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Old 07-23-2015, 11:43 PM   #11
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Quote:
Originally Posted by FrankZ View Post
You need White Lily flour...
Hard to find in my part of the world and the measurements would change a bit. White lily weighs less and behaves differently. It has a low protein content and is "fluffier" by volume. I actually tried a batch with cake flour which has similar properties but ultimately I wanted to be able to use stuff I usually have on hand. Cake flour and White Lily aren't staples at my house.

That said - If you want to bake me some with White Lily in a DC biscuit smack down, game on. I like cherry jam or apple butter on mine please...
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Old 07-24-2015, 09:20 AM   #12
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funny story . . . so many people recommend / use / love White Lily I made a special trip to get some. the company itself does not distribute everywhere - but WalMart usually has it.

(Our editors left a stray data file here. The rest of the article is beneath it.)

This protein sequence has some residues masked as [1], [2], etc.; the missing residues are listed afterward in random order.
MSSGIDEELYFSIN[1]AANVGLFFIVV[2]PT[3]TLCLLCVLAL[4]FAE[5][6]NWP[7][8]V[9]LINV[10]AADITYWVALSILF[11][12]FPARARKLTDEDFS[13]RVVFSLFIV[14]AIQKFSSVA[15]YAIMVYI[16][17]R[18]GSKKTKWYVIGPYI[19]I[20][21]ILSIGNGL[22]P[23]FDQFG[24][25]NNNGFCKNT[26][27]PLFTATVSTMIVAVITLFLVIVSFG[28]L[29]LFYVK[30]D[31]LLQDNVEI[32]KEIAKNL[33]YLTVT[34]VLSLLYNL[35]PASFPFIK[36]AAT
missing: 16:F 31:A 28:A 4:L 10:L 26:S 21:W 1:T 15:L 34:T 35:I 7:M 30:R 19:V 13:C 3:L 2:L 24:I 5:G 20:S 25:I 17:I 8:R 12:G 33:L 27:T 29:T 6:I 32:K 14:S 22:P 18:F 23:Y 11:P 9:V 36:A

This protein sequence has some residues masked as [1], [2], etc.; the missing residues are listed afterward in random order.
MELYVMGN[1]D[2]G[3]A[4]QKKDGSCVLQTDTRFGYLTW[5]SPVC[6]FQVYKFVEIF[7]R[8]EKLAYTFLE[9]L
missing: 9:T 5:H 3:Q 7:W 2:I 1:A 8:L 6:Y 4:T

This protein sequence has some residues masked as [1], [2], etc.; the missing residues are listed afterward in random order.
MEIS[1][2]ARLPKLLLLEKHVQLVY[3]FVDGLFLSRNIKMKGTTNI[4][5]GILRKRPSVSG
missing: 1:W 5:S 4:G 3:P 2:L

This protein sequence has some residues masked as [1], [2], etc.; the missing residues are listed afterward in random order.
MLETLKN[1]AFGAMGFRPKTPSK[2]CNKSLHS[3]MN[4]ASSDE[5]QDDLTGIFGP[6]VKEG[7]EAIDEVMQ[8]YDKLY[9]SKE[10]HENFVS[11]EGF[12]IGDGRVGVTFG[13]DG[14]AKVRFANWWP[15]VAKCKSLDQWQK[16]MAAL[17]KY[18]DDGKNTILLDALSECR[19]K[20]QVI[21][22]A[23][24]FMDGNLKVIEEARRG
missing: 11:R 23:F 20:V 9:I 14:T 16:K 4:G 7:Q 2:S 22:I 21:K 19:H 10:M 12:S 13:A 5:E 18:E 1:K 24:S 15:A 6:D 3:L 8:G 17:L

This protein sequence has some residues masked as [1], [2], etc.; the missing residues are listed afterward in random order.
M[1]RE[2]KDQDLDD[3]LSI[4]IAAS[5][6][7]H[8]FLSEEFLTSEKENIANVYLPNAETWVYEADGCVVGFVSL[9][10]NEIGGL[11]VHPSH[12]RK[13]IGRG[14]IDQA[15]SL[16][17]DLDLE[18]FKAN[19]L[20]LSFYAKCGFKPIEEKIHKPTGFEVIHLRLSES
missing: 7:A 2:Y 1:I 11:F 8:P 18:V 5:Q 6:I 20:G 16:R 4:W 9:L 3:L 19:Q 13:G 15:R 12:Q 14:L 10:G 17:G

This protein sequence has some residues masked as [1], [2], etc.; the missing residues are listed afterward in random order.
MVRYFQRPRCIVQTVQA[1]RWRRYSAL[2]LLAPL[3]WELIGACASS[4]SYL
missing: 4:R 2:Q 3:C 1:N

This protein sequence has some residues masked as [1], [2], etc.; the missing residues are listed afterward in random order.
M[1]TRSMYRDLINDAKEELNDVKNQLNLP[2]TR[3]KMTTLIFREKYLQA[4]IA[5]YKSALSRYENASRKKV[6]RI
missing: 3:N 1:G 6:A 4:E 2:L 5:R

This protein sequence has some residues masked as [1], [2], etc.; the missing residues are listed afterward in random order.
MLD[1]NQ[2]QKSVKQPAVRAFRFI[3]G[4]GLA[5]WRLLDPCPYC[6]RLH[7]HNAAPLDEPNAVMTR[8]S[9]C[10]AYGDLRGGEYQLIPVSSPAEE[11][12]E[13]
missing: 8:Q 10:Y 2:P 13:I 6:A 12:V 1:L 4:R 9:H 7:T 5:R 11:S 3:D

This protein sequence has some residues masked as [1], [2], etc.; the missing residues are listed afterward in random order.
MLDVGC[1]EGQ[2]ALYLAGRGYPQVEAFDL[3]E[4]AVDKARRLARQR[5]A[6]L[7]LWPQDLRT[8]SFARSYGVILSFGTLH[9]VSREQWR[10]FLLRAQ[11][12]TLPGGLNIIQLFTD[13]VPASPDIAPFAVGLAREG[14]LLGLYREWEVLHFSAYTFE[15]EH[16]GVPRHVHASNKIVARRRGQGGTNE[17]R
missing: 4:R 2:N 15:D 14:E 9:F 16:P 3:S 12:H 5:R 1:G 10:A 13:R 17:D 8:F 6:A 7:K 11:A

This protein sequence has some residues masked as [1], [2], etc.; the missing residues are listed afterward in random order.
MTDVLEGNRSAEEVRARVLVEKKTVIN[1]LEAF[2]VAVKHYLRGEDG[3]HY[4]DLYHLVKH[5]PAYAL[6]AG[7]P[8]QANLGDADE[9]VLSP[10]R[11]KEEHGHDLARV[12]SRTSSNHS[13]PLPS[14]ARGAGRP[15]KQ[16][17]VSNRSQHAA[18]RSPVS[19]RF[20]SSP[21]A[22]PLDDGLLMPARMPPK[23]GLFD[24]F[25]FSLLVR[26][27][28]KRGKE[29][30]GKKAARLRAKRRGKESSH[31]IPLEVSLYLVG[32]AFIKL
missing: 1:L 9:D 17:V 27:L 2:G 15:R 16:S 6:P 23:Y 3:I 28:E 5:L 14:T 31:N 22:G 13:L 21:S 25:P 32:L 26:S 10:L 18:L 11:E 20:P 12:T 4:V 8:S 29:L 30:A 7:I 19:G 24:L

so I made some biscuits - per the bag.
came out nice - they were so-so by me, DW did not care for them.

odd things do happen!
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Old 07-24-2015, 10:55 AM   #13
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I have known people that would tell you if you didn't use White Lily that you didn't make biscuits, you made cake.

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Old 07-24-2015, 11:48 AM   #14
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Hats off to you. I never bother any longer as these fit the bill.
Occasionally I have had people ask me for the recipe as they could not get similar results on their own.
So I just show em this bag in my freezer.
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Old 07-24-2015, 03:05 PM   #15
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Janet, this sounds like it makes some really delicious biscuits! I certainly plan on trying this when it gets to be more like baking season (cold weather as opposed to, say, 80s and 90!) AND I get a biscuit cutter. Have you ever tried cutting them with a floured glass? I have lots of glasses. All I know is almost every recipe I've read, it says cut straight down and do NOT twist your cutter. That sounds like work better suited to a cutter.